Oh, Mother Nature, you make such beautiful things for me - and others - to enjoy in the Springfield area!
For exercise and fresh air, I use several trails in the area and am always amazed by the color, delicacy, boldness, and uniqueness of the things I see. From the tiny blooms of white snakeroot growing wild in a forest to butterflies landing on my grandkids at the Rosten Butterfly House, I marvel at the fascinating creations of nature. Best of all, they are right in the middle of the city or just a few minutes away.
The Springfield-Greene County Botanical Center
Close proximity - five blocks from my house - is one thing that makes the South Creek Greenway a favorite. When I go west, the trail takes me by the horses at Missouri State University’s agricultural center to Nathanael Greene/Close Memorial Park. There, I can enjoy the Springfield-Greene County Botanical Center and dozens of themed and collection gardens. Plant lovers like myself can delight at the lilies, irises, peonies, roses, zinnias, ornamental grasses, and more that are maintained by volunteers. Continuing west, the trail goes into a forested area where I’ve seen deer, a baby snapping turtle making its way across the path, and other flora and fauna.
When I take the trail east toward McDaniel Park, I go by acres the city planted to establish a butterfly habitat along South Creek. Red cardinal flowers often catch my eye along with the dainty orange blooms of jewelweed, sapphire blue lobelia, brilliant yellow coneflowers and many other wildflowers and birds, and - of course - butterflies.
Black Vulture found on the Fulbright Spring Greenway
As you may have guessed, I like naming and sharing the things I see, so my Canon and “Seek,” a smartphone app that helps identify plants and animals, accompany me on my treks. I also take them along when I’m riding my bike, though I discovered it’s nearly impossible (definitely dangerous!) to snap pictures while riding. That’s fine with me because it makes me pause to take in nature’s displays and gives my weary legs a break.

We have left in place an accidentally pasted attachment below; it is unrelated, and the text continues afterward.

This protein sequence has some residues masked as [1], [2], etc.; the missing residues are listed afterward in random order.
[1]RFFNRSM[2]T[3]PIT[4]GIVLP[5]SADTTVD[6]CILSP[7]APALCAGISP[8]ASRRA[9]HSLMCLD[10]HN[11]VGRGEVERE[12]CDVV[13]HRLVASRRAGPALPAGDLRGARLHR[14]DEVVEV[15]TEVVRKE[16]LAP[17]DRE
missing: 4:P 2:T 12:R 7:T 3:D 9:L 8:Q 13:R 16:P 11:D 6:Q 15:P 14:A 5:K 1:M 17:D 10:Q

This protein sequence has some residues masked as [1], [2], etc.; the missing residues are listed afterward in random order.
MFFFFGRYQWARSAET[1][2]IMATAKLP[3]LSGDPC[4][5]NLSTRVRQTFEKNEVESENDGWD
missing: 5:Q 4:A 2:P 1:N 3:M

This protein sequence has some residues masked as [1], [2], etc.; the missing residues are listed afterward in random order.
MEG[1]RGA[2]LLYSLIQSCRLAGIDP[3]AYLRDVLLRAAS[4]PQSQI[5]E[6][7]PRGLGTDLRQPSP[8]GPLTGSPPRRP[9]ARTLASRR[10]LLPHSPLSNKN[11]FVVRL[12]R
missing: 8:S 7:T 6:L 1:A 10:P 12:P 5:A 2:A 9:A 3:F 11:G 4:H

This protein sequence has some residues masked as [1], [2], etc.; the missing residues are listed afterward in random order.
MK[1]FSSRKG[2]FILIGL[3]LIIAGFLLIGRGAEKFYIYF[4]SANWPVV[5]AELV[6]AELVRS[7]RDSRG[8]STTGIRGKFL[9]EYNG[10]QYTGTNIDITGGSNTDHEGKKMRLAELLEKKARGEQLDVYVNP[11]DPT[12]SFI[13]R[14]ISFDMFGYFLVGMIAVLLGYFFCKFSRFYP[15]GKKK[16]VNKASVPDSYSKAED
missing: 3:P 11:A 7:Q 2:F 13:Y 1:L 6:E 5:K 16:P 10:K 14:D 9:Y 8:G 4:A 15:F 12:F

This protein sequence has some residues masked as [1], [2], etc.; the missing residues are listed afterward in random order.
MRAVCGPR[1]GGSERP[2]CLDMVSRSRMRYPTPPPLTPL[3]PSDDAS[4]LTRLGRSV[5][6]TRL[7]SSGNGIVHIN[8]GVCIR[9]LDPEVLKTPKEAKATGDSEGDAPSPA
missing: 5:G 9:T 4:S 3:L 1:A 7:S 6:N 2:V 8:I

Having my camera with me on a recent ride on the Fulbright Spring Greenway netted some stunning photos of black vultures as they flew to an old silo where they posed for portraits at Lost Hill Park, a former farm on the city’s north side. The trail stretches between Truman Elementary School to Ritter Springs Park, 245 acres of green space offering a variety of outdoor experiences for nature lovers. It goes through a shady canopy of forest, a prairie of towering native grasses, and over a stream.
Beautyberry found at Lake Springfield
Another hiking adventure took me south to Lake Springfield where I saw herons fishing among the lily pads, blue jays and cardinals in the treetops, white-tailed deer and a spotted fawn nibbling grass at the edge of a field, and even a bald eagle. I also saw an eye-catching plant that I later learned is called beautyberry, a shrub with golf ball-sized clusters of purple fruit every few inches along its long, arching limbs. That trail showcases several different types of wildflowers, including white star-shaped clematis, purple thistle, brown-eyed Susan, milkweed, and daisies.
Wilson's Creek Greenway Trail
A week after that early morning hike, I headed to Rutledge-Wilson Farm Park where I rode my bike on the Wilson’s Creek Greenway. Something to remember when you head that way, for every hill you struggle to go up on your bike, you’ll coast down it on your return trip. Though this trail has some walk-your-bike grades, it’s well worth the ride. Through forest and farmland, the trail offers sights and sounds of hawks on the hunt, a rustic barn, birds flitting about, squirrels rustling in the leaves, wildflowers, native grasses, and even a family cemetery that dates to 1874 you can explore. A bonus on this trail is you can enjoy the Rutledge-Wilson Farm Park, a former farm showcasing animals, antique farm equipment, a playground, and a visitor center.
Those are just a few of the trail opportunities in the Springfield area. There are many others, including trails at the Springfield Conservation Nature Center, city parks, and other Ozark Greenways Trails. Each offers sights and sounds of Missouri’s landscape, and with seasonal changes, you’ll see different flowers blooming, colors changing, and animal behavior.
I hope to see you on a trail soon!